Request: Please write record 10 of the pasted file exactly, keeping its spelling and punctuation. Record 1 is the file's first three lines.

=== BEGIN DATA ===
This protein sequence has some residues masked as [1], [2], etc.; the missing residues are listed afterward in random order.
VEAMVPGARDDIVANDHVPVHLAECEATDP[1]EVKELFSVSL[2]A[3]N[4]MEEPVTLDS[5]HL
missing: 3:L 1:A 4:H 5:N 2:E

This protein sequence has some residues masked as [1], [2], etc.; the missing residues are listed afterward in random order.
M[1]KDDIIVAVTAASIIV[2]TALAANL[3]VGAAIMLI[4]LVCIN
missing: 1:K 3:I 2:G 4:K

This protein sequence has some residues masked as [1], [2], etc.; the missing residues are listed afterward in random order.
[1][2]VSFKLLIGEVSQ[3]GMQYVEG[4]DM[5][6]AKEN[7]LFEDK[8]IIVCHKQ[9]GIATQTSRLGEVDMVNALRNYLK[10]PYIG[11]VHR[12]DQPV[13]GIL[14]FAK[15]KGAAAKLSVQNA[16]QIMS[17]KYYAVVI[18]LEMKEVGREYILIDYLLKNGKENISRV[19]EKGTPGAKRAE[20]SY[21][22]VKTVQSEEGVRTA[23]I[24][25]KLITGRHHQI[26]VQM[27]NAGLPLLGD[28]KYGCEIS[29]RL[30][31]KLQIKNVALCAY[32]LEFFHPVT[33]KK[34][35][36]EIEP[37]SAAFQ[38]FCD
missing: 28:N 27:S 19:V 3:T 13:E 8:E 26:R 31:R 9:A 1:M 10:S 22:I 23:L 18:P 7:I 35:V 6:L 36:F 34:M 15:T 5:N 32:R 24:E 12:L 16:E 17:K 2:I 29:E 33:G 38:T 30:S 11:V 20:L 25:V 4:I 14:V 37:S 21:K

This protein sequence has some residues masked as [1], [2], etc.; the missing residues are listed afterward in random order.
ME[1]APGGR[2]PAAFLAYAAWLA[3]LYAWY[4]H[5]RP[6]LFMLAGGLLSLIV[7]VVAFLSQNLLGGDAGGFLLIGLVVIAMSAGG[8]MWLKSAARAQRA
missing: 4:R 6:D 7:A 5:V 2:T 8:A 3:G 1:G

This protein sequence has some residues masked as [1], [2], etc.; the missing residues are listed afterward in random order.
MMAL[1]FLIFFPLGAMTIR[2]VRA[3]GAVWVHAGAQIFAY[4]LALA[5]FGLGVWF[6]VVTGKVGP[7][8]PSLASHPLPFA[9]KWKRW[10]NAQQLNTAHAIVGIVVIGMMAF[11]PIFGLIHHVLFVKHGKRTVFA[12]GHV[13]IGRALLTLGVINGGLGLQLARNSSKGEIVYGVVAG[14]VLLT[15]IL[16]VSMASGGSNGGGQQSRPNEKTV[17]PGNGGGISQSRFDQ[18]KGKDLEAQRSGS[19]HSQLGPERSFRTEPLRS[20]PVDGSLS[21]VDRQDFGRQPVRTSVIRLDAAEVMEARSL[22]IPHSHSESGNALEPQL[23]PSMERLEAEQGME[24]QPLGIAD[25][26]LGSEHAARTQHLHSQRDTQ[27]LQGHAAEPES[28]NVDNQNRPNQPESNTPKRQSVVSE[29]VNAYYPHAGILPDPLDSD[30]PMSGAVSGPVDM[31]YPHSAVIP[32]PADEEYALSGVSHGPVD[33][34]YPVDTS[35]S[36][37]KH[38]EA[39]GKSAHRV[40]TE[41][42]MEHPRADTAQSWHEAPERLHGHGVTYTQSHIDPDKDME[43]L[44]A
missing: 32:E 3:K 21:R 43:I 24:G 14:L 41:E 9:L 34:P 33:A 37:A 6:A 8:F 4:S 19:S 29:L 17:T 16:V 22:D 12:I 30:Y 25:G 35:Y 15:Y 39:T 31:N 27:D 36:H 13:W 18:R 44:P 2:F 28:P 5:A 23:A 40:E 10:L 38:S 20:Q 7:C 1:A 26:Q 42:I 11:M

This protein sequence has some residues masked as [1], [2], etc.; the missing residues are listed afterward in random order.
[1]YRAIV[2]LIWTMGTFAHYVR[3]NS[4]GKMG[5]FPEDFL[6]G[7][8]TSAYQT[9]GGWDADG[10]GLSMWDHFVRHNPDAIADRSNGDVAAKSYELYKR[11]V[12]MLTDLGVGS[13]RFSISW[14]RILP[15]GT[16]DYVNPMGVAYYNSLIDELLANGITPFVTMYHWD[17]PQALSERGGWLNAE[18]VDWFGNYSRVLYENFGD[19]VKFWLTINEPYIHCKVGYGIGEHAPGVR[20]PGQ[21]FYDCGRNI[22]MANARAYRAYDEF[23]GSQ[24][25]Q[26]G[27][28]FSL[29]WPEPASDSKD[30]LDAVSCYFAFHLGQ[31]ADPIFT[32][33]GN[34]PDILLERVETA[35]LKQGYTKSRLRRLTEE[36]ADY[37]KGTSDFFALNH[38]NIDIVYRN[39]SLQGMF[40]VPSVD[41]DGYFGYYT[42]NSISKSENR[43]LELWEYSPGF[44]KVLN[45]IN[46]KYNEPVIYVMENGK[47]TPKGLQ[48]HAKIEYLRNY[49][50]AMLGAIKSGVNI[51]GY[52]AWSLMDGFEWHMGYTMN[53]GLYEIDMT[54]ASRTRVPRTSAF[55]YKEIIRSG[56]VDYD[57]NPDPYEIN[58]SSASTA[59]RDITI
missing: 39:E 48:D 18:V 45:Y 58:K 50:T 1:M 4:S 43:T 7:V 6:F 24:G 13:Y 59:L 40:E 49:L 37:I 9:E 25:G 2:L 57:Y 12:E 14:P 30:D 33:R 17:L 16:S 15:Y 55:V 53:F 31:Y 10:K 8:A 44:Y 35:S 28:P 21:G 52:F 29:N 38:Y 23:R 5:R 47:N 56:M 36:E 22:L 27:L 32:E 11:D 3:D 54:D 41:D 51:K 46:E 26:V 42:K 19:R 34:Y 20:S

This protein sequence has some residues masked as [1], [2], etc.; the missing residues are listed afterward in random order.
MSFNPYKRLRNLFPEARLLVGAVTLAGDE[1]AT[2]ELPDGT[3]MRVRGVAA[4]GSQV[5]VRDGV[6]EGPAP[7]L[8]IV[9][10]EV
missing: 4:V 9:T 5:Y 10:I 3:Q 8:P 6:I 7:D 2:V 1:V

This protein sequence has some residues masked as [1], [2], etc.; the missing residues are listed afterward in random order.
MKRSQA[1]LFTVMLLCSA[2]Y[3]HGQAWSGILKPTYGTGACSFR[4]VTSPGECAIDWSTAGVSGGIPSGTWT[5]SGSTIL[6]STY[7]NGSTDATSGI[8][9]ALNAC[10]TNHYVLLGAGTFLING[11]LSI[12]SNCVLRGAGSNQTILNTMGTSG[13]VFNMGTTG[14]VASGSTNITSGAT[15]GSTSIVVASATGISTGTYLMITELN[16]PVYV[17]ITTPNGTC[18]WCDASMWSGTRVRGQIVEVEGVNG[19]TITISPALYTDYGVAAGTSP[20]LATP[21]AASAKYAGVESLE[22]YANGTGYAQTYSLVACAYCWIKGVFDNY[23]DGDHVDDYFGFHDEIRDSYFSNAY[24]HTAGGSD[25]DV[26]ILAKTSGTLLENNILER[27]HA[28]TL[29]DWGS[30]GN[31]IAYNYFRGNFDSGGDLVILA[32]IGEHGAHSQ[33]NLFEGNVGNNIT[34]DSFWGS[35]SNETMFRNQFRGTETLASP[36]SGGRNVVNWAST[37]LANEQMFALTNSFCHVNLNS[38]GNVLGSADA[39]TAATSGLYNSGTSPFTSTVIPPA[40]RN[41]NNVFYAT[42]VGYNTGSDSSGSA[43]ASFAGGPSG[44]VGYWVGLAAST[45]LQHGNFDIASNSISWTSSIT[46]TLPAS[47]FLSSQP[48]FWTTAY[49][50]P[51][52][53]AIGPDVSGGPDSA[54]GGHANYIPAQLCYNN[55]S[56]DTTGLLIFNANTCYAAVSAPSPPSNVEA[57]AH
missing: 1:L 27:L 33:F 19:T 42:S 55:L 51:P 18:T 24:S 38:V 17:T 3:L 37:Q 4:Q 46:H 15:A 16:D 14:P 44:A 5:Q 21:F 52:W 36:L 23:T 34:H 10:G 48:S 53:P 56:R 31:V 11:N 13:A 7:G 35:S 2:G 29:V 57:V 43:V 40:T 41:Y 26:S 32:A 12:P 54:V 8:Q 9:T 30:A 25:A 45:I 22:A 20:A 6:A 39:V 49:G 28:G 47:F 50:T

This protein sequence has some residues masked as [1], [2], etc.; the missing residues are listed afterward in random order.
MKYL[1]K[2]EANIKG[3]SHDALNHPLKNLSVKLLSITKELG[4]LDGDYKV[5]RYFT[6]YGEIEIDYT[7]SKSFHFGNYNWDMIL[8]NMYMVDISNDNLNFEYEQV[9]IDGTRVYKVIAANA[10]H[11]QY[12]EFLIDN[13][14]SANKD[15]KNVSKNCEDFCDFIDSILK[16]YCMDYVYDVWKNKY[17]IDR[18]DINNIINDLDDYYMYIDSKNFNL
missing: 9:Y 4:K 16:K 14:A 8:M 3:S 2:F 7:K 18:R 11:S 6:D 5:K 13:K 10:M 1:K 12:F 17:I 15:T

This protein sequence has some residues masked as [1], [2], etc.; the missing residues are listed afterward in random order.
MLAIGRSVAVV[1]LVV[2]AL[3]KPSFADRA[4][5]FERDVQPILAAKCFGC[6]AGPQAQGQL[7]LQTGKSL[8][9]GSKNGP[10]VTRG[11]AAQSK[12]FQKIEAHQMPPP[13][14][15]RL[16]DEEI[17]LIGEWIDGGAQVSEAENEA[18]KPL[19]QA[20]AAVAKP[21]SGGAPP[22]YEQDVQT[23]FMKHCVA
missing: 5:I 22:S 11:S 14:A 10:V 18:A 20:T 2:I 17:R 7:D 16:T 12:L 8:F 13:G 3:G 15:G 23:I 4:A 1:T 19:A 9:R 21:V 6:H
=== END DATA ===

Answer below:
This protein sequence has some residues masked as [1], [2], etc.; the missing residues are listed afterward in random order.
MLAIGRSVAVV[1]LVV[2]AL[3]KPSFADRA[4][5]FERDVQPILAAKCFGC[6]AGPQAQGQL[7]LQTGKSL[8][9]GSKNGP[10]VTRG[11]AAQSK[12]FQKIEAHQMPPP[13][14][15]RL[16]DEEI[17]LIGEWIDGGAQVSEAENEA[18]KPL[19]QA[20]AAVAKP[21]SGGAPP[22]YEQDVQT[23]FMKHCVA
missing: 5:I 22:S 11:S 14:A 10:V 18:A 20:T 2:I 17:R 7:D 16:T 12:L 8:F 13:G 3:G 15:G 23:I 4:A 1:T 19:A 9:R 21:V 6:H